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This is my first post here, so please be gentle. I am interested in finding the laplacian $\nabla^2$ in spherical coordinates, where $\nabla^2 = \frac{\partial^2}{\partial x^2} +\frac{\partial^2}{\partial y^2}+\frac{\partial^2}{\partial z^2}$

I understand that we can find {$\frac{d}{dx}, \frac{d}{dy}, \frac{d}{dz}$} using trigonometric relations, but the amount of algebra required is frankly hazardous, and not all that enlightening.

In section 4.1.1 of Introduction to Quantum Mechanics (Griffiths, 2nd ed.), he says that there's a simpler way of doing this by change of variables. I've searched around for the last week and haven't been able to find anything like this!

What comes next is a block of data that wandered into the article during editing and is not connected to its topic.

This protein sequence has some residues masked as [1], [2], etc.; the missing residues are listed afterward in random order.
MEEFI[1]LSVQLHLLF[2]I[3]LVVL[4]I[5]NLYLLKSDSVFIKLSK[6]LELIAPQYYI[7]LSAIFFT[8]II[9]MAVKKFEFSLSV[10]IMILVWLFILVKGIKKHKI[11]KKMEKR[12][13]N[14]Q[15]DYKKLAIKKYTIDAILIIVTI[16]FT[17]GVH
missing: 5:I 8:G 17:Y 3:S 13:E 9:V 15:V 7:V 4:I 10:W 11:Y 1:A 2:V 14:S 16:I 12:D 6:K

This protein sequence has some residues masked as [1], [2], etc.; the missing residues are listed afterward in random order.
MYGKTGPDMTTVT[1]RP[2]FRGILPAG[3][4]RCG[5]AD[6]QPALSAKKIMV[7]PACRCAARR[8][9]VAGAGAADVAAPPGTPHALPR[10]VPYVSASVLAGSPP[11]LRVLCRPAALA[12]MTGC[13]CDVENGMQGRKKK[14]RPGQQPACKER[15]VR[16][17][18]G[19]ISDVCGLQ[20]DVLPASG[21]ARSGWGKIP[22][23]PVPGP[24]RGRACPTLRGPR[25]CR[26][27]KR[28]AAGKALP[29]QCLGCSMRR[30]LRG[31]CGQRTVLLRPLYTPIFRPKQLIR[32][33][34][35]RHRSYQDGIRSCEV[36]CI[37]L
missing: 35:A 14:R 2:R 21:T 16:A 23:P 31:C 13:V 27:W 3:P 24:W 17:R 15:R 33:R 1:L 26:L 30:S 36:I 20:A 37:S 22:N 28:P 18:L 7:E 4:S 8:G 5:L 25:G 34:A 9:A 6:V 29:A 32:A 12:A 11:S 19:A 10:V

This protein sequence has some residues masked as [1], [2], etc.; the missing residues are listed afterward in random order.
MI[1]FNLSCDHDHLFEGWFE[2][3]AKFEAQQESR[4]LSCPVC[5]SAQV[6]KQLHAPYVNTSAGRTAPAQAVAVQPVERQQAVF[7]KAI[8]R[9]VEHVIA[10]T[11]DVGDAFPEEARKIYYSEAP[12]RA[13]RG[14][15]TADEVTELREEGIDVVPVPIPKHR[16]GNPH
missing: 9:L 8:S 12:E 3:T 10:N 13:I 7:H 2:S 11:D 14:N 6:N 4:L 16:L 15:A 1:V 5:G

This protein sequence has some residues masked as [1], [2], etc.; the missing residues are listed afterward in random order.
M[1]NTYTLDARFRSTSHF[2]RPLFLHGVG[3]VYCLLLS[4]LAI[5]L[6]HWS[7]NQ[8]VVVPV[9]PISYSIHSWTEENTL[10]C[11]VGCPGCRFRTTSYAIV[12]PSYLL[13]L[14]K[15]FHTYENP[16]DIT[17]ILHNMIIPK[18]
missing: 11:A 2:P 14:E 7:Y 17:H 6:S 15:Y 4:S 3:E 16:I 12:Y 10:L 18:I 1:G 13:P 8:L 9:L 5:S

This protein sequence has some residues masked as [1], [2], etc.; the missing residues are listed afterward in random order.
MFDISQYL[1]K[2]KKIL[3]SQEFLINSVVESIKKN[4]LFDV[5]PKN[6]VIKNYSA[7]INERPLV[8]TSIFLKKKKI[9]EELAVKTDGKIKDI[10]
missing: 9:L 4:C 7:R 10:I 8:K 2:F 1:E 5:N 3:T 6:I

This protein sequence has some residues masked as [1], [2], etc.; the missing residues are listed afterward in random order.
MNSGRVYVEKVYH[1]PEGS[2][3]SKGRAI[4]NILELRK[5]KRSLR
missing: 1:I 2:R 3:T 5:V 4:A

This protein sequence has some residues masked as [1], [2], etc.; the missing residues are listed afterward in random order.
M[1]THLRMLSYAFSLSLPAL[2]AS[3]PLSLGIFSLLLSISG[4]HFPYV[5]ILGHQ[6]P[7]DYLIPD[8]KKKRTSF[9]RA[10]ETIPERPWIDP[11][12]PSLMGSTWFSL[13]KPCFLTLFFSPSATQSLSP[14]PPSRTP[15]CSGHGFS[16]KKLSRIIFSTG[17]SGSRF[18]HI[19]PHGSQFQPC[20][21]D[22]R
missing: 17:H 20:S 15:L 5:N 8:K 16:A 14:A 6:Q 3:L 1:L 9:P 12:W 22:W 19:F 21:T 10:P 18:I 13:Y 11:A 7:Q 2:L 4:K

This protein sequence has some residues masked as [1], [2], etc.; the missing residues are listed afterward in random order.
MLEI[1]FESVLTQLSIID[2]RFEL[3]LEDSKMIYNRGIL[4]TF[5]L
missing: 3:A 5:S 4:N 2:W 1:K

I know that {$dx, dy, dz$} can be found in terms of spherical differentials with the following tensor product:

$$ \begin{pmatrix} dx\\dy\\dz \end{pmatrix} = \begin{pmatrix} \sin{\theta}\cos{\phi} & r\cos{\theta}cos{\phi} & -r\sin{\theta}\sin{\phi}\\ \sin{\theta}\sin{\phi} & r\cos{\theta}sin{\phi} & r\sin{\theta}\cos{\phi}\\ \cos{\theta} & -r\sin{\theta} & 0\end{pmatrix} \begin{pmatrix} dr\\d\theta\\d\phi\end{pmatrix}$$

And I suspect that the partial derivatives can be found in a similar way, but I don't see what it is. Any help or pointers in the right direction would be much appreciated.

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